Polisario urges Morocco to put pressure on wave of migrants – expat guide in Spain
The Polisario Front, which seeks an independent Western Sahara, urged global bodies on Friday to pressure Morocco over its use of migration as a lever in the conflict over the territory.
An unprecedented 8,000 people swam or took boats from Morocco in the Spanish enclave of Ceuta earlier this week, following tensions over Madrid’s decision to host and treat the Polisario leader for Covid- 19.
Analysts said Rabat authorized the incident in order to pressure Madrid to follow a US decision by former President Donald Trump to recognize Moroccan sovereignty over Western Sahara.
The Polisario published its first official reaction to the Ceuta incident on Friday.
“We urgently call on the United Nations, the African Union and the European Union to force Rabat to stop the aggression” and “the illegal annexation and occupation of Western Sahara” by Rabat, the ministry said. Self-proclaimed Foreign Affairs of the Sahrawi Arab Democratic Republic (SADR).
In a statement, he said that Rabat’s “aggressiveness” towards Spain was a response to “the international community’s rejection of Morocco’s sovereignty over Western Sahara”.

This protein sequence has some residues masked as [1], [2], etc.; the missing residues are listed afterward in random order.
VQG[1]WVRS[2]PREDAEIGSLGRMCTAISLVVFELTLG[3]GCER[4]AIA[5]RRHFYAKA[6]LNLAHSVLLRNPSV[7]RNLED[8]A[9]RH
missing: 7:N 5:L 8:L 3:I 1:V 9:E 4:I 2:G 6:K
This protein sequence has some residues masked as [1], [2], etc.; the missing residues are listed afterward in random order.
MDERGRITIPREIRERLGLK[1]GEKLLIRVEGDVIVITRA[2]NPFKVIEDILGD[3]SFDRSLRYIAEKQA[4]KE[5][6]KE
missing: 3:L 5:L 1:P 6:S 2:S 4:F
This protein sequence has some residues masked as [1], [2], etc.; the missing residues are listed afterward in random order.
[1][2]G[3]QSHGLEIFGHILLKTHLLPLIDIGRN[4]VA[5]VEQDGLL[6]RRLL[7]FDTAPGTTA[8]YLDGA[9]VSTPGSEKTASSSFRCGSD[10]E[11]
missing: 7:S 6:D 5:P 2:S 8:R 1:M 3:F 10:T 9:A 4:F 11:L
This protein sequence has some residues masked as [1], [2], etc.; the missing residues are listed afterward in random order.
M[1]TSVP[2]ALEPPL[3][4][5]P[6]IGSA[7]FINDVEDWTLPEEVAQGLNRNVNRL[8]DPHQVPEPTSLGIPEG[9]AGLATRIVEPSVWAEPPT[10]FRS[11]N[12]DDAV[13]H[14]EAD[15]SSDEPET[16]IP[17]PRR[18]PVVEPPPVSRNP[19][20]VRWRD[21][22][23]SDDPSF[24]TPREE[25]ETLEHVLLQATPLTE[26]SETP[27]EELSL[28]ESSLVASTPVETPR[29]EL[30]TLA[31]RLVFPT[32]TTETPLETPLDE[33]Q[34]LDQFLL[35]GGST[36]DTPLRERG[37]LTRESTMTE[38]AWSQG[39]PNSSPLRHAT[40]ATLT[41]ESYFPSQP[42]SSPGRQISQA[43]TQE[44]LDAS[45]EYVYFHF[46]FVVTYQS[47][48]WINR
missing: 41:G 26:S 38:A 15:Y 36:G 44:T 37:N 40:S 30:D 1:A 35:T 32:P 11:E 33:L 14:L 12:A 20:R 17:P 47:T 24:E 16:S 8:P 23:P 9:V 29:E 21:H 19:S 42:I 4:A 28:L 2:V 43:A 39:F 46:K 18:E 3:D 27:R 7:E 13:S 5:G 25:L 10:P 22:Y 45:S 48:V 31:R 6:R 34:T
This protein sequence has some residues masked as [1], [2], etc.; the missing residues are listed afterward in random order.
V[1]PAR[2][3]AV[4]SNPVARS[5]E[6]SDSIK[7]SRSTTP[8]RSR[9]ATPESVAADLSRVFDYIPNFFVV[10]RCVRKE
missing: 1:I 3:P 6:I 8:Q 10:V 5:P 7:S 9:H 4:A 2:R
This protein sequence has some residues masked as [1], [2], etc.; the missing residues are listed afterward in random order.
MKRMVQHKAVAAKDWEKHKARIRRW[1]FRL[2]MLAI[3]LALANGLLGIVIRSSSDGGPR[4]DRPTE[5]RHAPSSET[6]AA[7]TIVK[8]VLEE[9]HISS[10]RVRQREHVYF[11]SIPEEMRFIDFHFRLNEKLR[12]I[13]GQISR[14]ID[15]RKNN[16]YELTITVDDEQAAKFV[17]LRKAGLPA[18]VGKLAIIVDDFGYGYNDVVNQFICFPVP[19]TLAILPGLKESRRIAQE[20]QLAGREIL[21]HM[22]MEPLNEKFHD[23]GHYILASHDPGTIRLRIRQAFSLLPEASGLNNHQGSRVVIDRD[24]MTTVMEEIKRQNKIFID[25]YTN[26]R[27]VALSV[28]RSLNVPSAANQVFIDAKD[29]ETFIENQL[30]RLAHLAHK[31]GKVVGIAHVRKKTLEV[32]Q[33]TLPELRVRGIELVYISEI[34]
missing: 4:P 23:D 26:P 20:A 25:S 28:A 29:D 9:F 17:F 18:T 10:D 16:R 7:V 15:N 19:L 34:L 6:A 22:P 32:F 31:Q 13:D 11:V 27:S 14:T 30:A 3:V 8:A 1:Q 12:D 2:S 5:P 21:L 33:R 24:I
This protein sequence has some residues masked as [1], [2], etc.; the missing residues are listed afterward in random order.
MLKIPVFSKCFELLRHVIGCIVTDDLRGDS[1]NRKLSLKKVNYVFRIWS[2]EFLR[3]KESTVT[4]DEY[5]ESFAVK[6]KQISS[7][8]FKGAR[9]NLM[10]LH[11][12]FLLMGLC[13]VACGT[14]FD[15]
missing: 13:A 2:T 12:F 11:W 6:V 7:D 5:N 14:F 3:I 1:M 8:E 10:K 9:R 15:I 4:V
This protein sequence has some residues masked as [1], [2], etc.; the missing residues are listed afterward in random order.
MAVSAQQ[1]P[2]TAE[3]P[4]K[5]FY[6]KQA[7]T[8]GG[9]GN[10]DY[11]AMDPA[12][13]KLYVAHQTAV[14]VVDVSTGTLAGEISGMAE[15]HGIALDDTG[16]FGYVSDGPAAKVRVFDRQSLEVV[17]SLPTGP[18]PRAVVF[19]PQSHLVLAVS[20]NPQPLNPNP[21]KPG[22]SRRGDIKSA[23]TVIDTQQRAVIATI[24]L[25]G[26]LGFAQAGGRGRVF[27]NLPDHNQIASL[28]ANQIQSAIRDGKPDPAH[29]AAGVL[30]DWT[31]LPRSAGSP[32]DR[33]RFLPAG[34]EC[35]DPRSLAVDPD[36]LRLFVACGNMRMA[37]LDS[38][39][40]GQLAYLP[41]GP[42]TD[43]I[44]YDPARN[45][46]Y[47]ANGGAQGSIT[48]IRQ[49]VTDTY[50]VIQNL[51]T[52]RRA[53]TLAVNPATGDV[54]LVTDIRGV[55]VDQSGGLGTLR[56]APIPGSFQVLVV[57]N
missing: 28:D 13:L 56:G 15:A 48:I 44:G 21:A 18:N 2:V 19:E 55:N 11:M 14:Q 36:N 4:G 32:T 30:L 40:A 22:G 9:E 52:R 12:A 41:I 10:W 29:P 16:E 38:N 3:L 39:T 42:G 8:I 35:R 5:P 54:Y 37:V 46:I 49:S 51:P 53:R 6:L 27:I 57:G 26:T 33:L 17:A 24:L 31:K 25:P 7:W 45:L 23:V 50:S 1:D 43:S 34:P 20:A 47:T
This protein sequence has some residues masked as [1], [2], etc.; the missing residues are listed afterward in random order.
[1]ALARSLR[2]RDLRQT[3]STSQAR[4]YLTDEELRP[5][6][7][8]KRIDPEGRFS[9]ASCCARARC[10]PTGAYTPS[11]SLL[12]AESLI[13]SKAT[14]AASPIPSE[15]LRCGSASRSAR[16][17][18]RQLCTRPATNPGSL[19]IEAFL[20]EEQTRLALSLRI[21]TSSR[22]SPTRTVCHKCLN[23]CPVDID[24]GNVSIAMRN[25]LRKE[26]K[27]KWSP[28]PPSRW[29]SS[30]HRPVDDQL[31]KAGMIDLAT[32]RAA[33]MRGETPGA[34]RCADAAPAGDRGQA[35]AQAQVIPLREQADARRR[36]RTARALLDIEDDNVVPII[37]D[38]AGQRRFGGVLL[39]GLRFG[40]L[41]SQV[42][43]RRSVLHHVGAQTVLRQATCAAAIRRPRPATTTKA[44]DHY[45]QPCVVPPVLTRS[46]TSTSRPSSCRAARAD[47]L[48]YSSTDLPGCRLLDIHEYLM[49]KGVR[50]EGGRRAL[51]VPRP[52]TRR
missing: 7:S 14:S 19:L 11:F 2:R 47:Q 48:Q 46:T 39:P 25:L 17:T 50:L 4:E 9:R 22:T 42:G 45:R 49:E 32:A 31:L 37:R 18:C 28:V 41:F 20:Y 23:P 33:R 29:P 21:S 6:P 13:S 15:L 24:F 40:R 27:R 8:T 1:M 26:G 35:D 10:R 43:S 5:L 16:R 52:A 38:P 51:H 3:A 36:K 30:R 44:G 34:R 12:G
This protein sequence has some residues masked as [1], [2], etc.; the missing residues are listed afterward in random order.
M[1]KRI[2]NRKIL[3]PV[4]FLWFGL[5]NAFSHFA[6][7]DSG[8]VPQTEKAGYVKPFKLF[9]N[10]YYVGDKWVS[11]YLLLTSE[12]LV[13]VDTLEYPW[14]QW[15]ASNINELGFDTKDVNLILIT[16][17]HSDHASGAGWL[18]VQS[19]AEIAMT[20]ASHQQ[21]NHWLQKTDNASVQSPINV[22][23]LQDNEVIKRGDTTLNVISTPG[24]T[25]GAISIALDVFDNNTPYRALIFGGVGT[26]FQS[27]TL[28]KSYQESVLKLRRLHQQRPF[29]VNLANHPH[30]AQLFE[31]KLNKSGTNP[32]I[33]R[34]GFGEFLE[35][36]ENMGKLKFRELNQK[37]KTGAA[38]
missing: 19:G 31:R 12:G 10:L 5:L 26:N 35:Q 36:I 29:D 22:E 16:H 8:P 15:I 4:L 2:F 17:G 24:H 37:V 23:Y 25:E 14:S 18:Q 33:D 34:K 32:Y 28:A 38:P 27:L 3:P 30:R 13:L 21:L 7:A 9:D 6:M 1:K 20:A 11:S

Morocco had wrongly “relied … on certain member countries” of the EU to endorse Trump’s statement, he continued.
Morocco claimed Western Sahara, a former Spanish colony with rich phosphate resources and offshore fisheries, after Spain’s withdrawal in 1975.
But the Polisario Front took up arms to claim its independence, proclaiming the SADR in 1976 and waging a 16-year war with Morocco.
A UN-brokered ceasefire in 1991 let each side control part of the territory, but never resulted in a long-awaited referendum on its status.
Rabat refuses to accept any vote in which full independence is an option, offering autonomy instead.
The truce has failed in recent months, fueled by the Trump administration in December backing Morocco’s claim to territory in return for Rabat normalizing relations with Israel, and Morocco killing Polisario police chief Addah al-Bendir , during an alleged drone attack in April.
Spain’s decision to welcome Polisario leader Brahim Ghali for treatment for Covid-19 has infuriated Rabat, which is a key partner in the EU’s fight against illegal migration.
Spain maintains that a solution to the problem can only come from an agreement negotiated by the United Nations.
In a radio interview on Wednesday, Spain’s Foreign Minister Arancha Gonzalez Laya said Madrid “cannot” change its position because Spain “respects international law”.